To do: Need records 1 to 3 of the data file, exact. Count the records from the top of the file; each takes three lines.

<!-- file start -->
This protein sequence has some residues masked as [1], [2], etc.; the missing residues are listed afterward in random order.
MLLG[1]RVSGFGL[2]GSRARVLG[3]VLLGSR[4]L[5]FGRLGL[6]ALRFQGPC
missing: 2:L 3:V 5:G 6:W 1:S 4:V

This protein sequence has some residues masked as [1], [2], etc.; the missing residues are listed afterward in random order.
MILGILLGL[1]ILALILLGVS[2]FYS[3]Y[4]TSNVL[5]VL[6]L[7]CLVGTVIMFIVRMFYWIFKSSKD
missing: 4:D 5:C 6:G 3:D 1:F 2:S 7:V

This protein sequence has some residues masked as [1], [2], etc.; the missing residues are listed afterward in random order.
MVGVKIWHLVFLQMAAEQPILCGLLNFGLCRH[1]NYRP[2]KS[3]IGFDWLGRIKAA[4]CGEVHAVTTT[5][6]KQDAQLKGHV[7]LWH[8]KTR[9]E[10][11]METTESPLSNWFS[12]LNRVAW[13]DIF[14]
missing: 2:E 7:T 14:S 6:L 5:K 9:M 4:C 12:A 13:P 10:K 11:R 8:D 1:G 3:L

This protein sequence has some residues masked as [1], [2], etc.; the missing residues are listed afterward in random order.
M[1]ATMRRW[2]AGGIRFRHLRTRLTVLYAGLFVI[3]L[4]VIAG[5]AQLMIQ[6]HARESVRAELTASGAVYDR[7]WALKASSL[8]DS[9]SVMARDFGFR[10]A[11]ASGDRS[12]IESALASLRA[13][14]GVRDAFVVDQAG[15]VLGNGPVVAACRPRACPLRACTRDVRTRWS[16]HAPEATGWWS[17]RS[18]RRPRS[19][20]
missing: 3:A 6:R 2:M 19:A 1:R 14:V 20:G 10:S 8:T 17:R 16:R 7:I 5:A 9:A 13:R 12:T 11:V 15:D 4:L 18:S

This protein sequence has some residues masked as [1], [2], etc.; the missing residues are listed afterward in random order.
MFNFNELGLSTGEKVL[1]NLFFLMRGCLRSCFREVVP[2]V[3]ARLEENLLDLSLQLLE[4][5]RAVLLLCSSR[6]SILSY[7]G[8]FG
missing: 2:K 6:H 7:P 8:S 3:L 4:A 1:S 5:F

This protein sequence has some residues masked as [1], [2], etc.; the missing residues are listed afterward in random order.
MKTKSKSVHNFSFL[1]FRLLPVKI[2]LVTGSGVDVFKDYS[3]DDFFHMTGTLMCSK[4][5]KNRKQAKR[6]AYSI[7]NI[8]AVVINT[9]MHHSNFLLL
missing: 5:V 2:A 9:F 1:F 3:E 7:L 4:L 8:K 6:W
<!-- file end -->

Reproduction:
This protein sequence has some residues masked as [1], [2], etc.; the missing residues are listed afterward in random order.
MLLG[1]RVSGFGL[2]GSRARVLG[3]VLLGSR[4]L[5]FGRLGL[6]ALRFQGPC
missing: 2:L 3:V 5:G 6:W 1:S 4:V

This protein sequence has some residues masked as [1], [2], etc.; the missing residues are listed afterward in random order.
MILGILLGL[1]ILALILLGVS[2]FYS[3]Y[4]TSNVL[5]VL[6]L[7]CLVGTVIMFIVRMFYWIFKSSKD
missing: 4:D 5:C 6:G 3:D 1:F 2:S 7:V

This protein sequence has some residues masked as [1], [2], etc.; the missing residues are listed afterward in random order.
MVGVKIWHLVFLQMAAEQPILCGLLNFGLCRH[1]NYRP[2]KS[3]IGFDWLGRIKAA[4]CGEVHAVTTT[5][6]KQDAQLKGHV[7]LWH[8]KTR[9]E[10][11]METTESPLSNWFS[12]LNRVAW[13]DIF[14]
missing: 2:E 7:T 14:S 6:L 5:K 9:M 4:C 12:A 13:P 10:K 11:R 8:D 1:G 3:L